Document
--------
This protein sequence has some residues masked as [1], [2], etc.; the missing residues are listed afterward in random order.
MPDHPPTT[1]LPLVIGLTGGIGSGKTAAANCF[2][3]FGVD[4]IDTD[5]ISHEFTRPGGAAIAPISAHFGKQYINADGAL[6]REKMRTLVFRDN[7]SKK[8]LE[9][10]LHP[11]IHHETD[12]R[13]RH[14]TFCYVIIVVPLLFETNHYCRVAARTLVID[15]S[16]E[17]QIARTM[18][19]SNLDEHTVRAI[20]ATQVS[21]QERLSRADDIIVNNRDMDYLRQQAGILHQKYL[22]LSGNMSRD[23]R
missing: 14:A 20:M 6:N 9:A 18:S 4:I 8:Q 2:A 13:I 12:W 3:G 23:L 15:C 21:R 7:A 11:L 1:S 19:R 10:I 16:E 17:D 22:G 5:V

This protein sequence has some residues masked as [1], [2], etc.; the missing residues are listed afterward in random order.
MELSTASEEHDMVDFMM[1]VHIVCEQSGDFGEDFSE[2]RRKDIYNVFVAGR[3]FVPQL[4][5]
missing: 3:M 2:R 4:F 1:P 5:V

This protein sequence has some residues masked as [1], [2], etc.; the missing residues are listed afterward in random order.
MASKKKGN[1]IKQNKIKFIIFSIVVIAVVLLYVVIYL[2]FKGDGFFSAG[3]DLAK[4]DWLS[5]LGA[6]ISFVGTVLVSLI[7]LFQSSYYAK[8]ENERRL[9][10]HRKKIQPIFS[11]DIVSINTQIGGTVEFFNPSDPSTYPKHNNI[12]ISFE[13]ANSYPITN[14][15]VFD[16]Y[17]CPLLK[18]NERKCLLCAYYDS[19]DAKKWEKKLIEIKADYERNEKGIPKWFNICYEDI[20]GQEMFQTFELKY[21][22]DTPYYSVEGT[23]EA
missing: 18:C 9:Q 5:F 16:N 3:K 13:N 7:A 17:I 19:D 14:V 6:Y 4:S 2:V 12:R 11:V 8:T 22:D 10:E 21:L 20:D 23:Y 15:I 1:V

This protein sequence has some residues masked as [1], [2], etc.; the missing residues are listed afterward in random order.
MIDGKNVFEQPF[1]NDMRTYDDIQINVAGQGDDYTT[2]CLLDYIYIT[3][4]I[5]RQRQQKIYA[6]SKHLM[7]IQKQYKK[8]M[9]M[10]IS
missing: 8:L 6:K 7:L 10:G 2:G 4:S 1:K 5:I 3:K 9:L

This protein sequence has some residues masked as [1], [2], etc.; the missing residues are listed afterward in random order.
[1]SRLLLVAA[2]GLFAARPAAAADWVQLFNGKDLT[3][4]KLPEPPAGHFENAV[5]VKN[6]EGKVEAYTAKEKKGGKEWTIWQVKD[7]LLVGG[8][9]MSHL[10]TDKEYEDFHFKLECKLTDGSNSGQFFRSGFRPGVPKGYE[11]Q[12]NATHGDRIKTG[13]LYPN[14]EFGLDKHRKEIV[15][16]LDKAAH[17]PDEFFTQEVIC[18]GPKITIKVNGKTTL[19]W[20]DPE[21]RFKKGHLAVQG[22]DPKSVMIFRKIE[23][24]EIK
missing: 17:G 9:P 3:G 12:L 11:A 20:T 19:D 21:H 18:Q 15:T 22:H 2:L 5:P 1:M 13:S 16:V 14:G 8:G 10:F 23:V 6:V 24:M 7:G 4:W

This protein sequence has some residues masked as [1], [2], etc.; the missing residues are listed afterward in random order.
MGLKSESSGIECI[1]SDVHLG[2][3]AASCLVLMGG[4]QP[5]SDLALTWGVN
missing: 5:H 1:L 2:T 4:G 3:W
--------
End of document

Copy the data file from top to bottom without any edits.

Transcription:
This protein sequence has some residues masked as [1], [2], etc.; the missing residues are listed afterward in random order.
MPDHPPTT[1]LPLVIGLTGGIGSGKTAAANCF[2][3]FGVD[4]IDTD[5]ISHEFTRPGGAAIAPISAHFGKQYINADGAL[6]REKMRTLVFRDN[7]SKK[8]LE[9][10]LHP[11]IHHETD[12]R[13]RH[14]TFCYVIIVVPLLFETNHYCRVAARTLVID[15]S[16]E[17]QIARTM[18][19]SNLDEHTVRAI[20]ATQVS[21]QERLSRADDIIVNNRDMDYLRQQAGILHQKYL[22]LSGNMSRD[23]R
missing: 14:A 20:M 6:N 9:A 18:S 4:I 8:Q 2:A 13:I 12:W 3:G 23:L 15:C 21:R 7:A 11:L 1:S 19:R 10:I 16:E 17:D 22:G 5:V

This protein sequence has some residues masked as [1], [2], etc.; the missing residues are listed afterward in random order.
MELSTASEEHDMVDFMM[1]VHIVCEQSGDFGEDFSE[2]RRKDIYNVFVAGR[3]FVPQL[4][5]
missing: 3:M 2:R 4:F 1:P 5:V

This protein sequence has some residues masked as [1], [2], etc.; the missing residues are listed afterward in random order.
MASKKKGN[1]IKQNKIKFIIFSIVVIAVVLLYVVIYL[2]FKGDGFFSAG[3]DLAK[4]DWLS[5]LGA[6]ISFVGTVLVSLI[7]LFQSSYYAK[8]ENERRL[9][10]HRKKIQPIFS[11]DIVSINTQIGGTVEFFNPSDPSTYPKHNNI[12]ISFE[13]ANSYPITN[14][15]VFD[16]Y[17]CPLLK[18]NERKCLLCAYYDS[19]DAKKWEKKLIEIKADYERNEKGIPKWFNICYEDI[20]GQEMFQTFELKY[21][22]DTPYYSVEGT[23]EA
missing: 18:C 9:Q 5:F 16:N 3:K 13:N 7:A 17:I 19:D 14:V 6:Y 4:S 2:V 12:R 11:V 8:T 22:D 10:E 21:L 20:D 23:Y 15:I 1:V

This protein sequence has some residues masked as [1], [2], etc.; the missing residues are listed afterward in random order.
MIDGKNVFEQPF[1]NDMRTYDDIQINVAGQGDDYTT[2]CLLDYIYIT[3][4]I[5]RQRQQKIYA[6]SKHLM[7]IQKQYKK[8]M[9]M[10]IS
missing: 8:L 6:K 7:L 10:G 2:G 4:S 1:K 5:I 3:K 9:L

This protein sequence has some residues masked as [1], [2], etc.; the missing residues are listed afterward in random order.
[1]SRLLLVAA[2]GLFAARPAAAADWVQLFNGKDLT[3][4]KLPEPPAGHFENAV[5]VKN[6]EGKVEAYTAKEKKGGKEWTIWQVKD[7]LLVGG[8][9]MSHL[10]TDKEYEDFHFKLECKLTDGSNSGQFFRSGFRPGVPKGYE[11]Q[12]NATHGDRIKTG[13]LYPN[14]EFGLDKHRKEIV[15][16]LDKAAH[17]PDEFFTQEVIC[18]GPKITIKVNGKTTL[19]W[20]DPE[21]RFKKGHLAVQG[22]DPKSVMIFRKIE[23][24]EIK
missing: 17:G 9:P 3:G 12:L 11:A 20:T 19:D 21:H 18:Q 15:T 22:H 2:L 5:P 1:M 13:S 16:V 14:G 8:G 10:F 23:V 6:V 24:M 7:G 4:W

This protein sequence has some residues masked as [1], [2], etc.; the missing residues are listed afterward in random order.
MGLKSESSGIECI[1]SDVHLG[2][3]AASCLVLMGG[4]QP[5]SDLALTWGVN
missing: 5:H 1:L 2:T 4:G 3:W